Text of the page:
Is TLT (20 yr bond index) self hedging?

Discussion in 'ETFs' started by HFStartup, Jun 10, 2011.

  1. Given that the price of the bond and the interest rate share an inverse relationship, I have started to wonder if the iShares Barclays 20+ Year Treasury Bond ETF (ticker symbol TLT) is a self hedging is my reasoning, please let me know what I am missing.

    According to, "The iShares Barclays 10-20 Year Treasury Bond Fund seeks results that correspond generally to the price and yield performance, before fees and expense, of the long-term sector of the United States Treasury market as defined by the Barclays Capital U.S. 10-20 Year Treasury Bond Index."

    In addition, it has an Annual Holdings Turnover of 48% (according to YahooFinance!) and its current annual yield is 4.3%.

    Because nearly half of the ETF's inventory is turned over each year, theoretically it seems that as the price of TLT's share price falls, the yield will rise to compensate due to the acquisition of new bonds at the higher interest rates resulting in a self-hedging investment. Assuming there will be a "lag" between the yield of the ETF compared to the current market interest rates, is this correct?

    Thank you in advance for your input.
  2. This should sharpen things up -

    Short answer NO - TLT is highly exposed to changes in rates because of the bonds long duration... theres no process that would adjust to rates changing as you suggest...
  3. In a sense, a bond held to maturity is indeed a self-hedging instrument. I never thought of it that way though. If a bond is held to maturity, there is no loss of capital, assuming no call or default, and there is a return to compensate for interest rate changes but assuming that coupons are reinvested at the yield rate. So yes, I would agree with you as far as hedging in the case of bonds in general.

    TLT is a bond index fund essentially that tries to track the price and yield of a certain maturity. The major difference between TLT and bonds is that the former has no maturity so actually I would say that in the absence of commissions it would be a hedge to infinity. Since you pay management fee, holding it to infinity will result in an infinite cost (do not forget the properties of infinity).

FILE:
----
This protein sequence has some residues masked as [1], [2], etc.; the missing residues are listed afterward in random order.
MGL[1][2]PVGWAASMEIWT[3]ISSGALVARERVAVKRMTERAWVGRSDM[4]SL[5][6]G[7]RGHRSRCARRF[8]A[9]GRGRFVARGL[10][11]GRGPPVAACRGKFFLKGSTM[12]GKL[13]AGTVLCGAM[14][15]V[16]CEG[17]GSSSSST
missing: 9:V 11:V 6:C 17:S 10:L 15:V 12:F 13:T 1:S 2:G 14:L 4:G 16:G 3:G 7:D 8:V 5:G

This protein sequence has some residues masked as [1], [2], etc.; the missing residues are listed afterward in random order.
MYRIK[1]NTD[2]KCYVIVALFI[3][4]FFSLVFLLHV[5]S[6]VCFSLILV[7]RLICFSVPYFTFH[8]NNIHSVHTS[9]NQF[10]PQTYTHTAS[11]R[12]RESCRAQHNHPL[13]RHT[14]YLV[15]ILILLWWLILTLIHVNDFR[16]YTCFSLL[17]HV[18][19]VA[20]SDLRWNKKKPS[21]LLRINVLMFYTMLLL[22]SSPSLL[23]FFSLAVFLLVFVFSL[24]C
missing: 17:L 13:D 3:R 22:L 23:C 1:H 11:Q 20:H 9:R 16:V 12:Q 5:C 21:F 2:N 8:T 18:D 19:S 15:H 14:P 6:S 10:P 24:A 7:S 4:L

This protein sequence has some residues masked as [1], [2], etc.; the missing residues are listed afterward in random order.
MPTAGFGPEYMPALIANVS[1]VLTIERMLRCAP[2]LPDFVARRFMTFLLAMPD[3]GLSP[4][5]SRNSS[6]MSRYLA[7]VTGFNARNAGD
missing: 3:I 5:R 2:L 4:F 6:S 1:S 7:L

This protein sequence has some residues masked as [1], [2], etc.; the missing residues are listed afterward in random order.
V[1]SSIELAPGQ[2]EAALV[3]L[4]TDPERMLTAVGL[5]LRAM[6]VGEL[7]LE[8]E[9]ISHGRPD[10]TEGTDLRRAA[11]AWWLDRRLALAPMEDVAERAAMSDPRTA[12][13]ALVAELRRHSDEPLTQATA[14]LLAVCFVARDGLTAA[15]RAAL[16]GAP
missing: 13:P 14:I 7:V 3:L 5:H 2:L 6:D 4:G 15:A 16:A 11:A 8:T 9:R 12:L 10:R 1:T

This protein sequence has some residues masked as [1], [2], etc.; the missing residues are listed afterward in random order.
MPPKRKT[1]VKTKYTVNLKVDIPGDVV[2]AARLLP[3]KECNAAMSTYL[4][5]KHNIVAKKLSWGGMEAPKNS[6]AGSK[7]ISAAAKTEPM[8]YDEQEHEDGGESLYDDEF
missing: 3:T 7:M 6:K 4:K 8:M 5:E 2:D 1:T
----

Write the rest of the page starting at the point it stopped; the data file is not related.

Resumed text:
Thus, the short answer to your question is that TLT is not a hedge because it has no specified maturity.
  4. Thanks, Psytrade for the reference document. It is an excellent source of information and I appreciate the link.

    The point that you bring up is exactly the point that I find so confusing! You had mentioned that "TLT is highly exposed to changes in rates because of the bonds long duration."

    Logically I would assume that the fund would want to keep their capital working and therefore will be (near) fully invested in 20 year bonds to be an accurate reflection of the underlying. So what you are saying in that regard makes sense. And since they are 20 years in duration, I would think that once into a position, the capital would be tied up for 20 years. However, the annual turnover rate of nearly 50% suggests that approximately half of the positions are closed out each year and reinvested. If this is the case, wouldn't the new positions entered into with the newly available capital reflect the higher interest rate?

    Thanks again!
  5. Thanks Intradaybill! I apologize because despite the great posts on this thread, I am still apparently missing something. I just responded to another post which explains my confusion in greater detail.

    However, I recently read about interest rate immunization and I was wondering if that plays any role in the self hedging I originally proposed and if so, how would it be utilized and how would it affect performance?

    Thank you!
  6. I'm not quite sure I understand the question - does it help if you compare TLT with bond ladders? In my view it's not really a hedge, just a reflection of changing conditions.:)

    Immunization is a separate matter.
  7. Let me rephrase the question...

    How can the TLT ETF have a 48% annual turnover on an investment that requires such a long term commitment (20 years)?

  8. Maybe they buy bonds that have one year left to maturity, or maybe they just roll over 48% every year.

    Try looking at a chart of TLT price/20 year yield and see if there is much correlation. TLT did run up to 120 or so for a short time around 2008/2009 and then fell back down.
  9. That's a different question. They must make money, right? This is all about money. First they devised a bond index with 14 holdings. Then they devised an ETF that must track the index. Then, they rebalance the index and as a result the ETF must be rebalanced. This makes money for the Index managers. It is called Active Management.

    This is business. They give you a product and if you like it you invest in it. If it performs well, you should not care how they actively manage it. If you do not like it, you just don't invest with it. For example, USO is poorly tracking crude oil and I do not trade it any longer.
  10. The TLT is well managed....

    USO is just a scam for Market Makers to front run... Bloomberg pointed that out months ago..
    #10     Jun 12, 2011